Petr Kotik chamber opera, Master-Pieces (2014-2015) will receive its first staged performance in the U.S. at Bohemian National Hall (NYC) on Saturday, April 28, 2018 (8:30 pm). The 70-minute work was commissioned by the new opera festival NODO (Czech Republic), which premiered it in 2014. The revised and final version was performed at the Ostrava Days 2015 Festival and directed by Jiří Nekvasil, who will stage the New York performance.
Petr Kotik - Master-Pieces (2014-15)
Christina Kay, Soprano
Steven Wilson, Tenor
Jose Pietri-Coimbre, Baritone
Nicholas Hay, Bass
Pauline Kim Harris, Violin
Liuh-Wen Ting, Viola
Amanda Gookin, Cello
Jeffrey Reinhardt, English Horn/Oboe
Tim Leopold, Trombone
Chris Nappi, Percussion
Master-Pieces is a meditation on the nature of the creative process, and on works that we identify as masterpieces. Kotiks libretto uses text from Gertrude Steins 1936 lecture, “What Are Master-Pieces and Why Are There So Few of Them.” The piece combines a conversation among the singers with a quasi-lecture, interrupted by three narrators whose text comes from Steins diary she kept from 1943 to 1944, "The Wars I Have Seen." The diary refers to situations Stein experienced during WWII and places the opera in a certain time and space.
Stein states, “the masterpiece has nothing to do with human nature or with identity, it has to do with the human mind and entity. It is a thing in itself and not in relation.” The opera develops this idea by asking: When we do something, is it about ourselves (identity), or about the work itself (entity)? A focus on oneself diminishes the chance of doing something extraordinary: if it is that, it will not be a masterpiece. This is why a masterpiece is timeless and cannot be identified with its author while, simultaneously, it is tied to its author and is an expression of its time.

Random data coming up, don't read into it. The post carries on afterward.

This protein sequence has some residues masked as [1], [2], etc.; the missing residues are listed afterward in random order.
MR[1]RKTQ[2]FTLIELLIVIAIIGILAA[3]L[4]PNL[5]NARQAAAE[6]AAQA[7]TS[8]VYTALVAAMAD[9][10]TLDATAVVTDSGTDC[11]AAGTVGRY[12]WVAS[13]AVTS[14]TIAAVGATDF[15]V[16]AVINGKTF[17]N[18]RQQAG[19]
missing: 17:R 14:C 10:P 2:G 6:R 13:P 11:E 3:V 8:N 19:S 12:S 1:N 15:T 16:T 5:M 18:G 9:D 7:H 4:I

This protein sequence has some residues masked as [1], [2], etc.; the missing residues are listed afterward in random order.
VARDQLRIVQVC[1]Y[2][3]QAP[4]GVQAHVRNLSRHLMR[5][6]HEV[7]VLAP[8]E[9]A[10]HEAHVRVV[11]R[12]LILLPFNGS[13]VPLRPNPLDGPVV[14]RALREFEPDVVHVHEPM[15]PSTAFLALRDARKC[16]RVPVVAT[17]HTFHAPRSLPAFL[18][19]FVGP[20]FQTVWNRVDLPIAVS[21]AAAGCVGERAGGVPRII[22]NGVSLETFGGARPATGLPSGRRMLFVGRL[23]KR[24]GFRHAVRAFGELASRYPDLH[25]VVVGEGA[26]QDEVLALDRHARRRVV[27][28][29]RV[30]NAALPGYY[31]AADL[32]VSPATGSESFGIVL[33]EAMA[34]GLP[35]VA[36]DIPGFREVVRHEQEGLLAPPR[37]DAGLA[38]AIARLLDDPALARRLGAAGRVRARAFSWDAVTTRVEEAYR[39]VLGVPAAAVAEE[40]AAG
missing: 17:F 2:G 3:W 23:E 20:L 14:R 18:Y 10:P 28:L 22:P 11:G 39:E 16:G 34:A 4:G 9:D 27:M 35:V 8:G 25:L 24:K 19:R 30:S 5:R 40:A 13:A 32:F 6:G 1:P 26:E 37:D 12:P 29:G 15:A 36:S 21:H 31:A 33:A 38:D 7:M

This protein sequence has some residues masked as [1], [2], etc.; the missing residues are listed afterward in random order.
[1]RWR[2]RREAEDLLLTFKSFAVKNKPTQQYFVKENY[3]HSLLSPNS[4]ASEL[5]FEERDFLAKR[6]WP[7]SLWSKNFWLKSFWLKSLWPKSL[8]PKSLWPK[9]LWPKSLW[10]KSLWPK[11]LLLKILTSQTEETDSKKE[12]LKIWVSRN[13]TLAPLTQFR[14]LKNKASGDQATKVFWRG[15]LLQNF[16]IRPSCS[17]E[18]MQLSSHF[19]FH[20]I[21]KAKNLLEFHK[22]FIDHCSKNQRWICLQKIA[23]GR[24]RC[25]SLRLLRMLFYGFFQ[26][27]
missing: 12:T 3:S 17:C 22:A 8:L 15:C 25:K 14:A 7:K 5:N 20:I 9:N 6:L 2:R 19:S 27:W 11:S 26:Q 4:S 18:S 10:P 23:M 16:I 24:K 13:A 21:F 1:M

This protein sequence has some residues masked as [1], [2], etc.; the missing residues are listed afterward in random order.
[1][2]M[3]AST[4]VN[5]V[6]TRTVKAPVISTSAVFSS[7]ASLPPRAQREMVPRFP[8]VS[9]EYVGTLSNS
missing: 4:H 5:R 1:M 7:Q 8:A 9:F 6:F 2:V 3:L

Kotiks Master-Pieces goes beyond the spectacle of musical performance, investigating a meaningful subject within a theatrical setting. The works energy comes from the very questions raised by Stein in her lecture, as she continuously veers away from her subject to contemplate and investigate issues of creative processes and the relationship between artists and the work they create. The words – sometimes sung and sometimes spoken – strive to retain the poetry of Steins language while opening various layers of meaning.